Donald Trump’s real skill is in typing with his little thumbs. He is best when twitting. This all started by dumbing down what you want to say to less than 140 characters and then convincing people to read what you said. The most effective way to do this is to say more outrageous things about people than the next guy. Donald Trump is the winner. Trump-Lite still has to learn how to do that.

But other than that, our pony in Ontario is just as incompetent as the horse in the White House. Both are busy tearing down the accomplishments of their predecessors. Both are embarrassing us over their ignorance about global warming. Both recharge themselves with the adoration of their acolytes. Both tell us outrageous lies. Both are accumulating anger against them.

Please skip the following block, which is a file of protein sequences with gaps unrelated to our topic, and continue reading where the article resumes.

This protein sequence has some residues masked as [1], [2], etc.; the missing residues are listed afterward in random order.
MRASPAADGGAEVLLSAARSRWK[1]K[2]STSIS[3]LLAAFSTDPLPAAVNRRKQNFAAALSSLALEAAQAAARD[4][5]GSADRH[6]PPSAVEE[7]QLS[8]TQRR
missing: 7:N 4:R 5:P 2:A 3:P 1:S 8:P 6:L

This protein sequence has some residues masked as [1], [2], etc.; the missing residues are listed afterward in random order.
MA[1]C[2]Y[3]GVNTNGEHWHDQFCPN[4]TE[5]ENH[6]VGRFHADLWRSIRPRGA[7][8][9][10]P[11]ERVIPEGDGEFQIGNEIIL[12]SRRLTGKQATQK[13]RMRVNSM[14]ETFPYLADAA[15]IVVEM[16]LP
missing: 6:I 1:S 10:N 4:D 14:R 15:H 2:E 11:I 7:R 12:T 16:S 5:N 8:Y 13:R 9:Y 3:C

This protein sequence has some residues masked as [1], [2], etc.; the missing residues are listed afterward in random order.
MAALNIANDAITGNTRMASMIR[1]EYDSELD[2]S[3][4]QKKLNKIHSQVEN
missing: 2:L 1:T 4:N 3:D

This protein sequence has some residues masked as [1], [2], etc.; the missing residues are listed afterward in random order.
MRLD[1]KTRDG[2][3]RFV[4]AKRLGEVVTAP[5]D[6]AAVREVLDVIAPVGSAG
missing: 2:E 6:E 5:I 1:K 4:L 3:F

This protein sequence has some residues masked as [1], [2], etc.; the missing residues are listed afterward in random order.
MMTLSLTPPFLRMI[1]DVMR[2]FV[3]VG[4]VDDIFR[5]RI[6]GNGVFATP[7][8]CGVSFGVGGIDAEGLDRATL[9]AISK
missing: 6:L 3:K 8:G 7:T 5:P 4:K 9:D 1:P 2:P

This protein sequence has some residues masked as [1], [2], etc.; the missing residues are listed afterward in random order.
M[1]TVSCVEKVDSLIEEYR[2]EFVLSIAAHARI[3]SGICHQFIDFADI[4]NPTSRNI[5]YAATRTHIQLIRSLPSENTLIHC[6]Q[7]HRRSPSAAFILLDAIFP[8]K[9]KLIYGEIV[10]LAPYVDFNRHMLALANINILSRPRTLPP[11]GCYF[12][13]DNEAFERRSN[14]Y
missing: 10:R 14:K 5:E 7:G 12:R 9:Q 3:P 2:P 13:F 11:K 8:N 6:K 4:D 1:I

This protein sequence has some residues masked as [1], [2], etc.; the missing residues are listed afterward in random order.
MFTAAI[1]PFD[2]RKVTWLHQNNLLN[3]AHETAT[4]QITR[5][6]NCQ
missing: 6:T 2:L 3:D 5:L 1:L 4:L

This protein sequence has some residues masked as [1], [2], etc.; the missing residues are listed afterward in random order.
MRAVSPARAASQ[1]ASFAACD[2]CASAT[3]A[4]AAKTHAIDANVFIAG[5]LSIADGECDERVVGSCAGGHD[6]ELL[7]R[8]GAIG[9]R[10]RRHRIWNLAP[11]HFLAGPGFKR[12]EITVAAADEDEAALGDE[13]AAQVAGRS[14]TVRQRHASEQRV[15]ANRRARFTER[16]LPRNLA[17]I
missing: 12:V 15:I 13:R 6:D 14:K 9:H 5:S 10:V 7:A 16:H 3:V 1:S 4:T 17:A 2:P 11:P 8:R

Damn, we really do live in interesting times.


Copyright 2018 © Peter Lowry

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For love of money.

Monday, July 16th, 2018

Never having met Mayo Schmidt of Hydro One, I really cannot pass judgement on the six million dollars he was reportedly being paid. Not that I think anyone is worth that much, unless he can also guarantee that the Toronto Maple Leaf hockey club will win the Stanley Cup.

But Schmidt is not a hockey player and I have no idea of what the going rate is for CEOs of electrical distribution companies. Besides, it seems like there would be a rather small pool of talent from which to choose.

That being said, my sense is that executive salaries have gotten out of hand. Not to the extent that politicians such as Doug Ford should be allowed to ridicule the man for his high salary. At the same time, there seems to be a rather vulgar stretch from less than $20 per hour for factory help to more than two million a year for the presidents of too many companies.

And please do not get me going about executive perks, corporate performance bonuses, stock options and golden parachutes.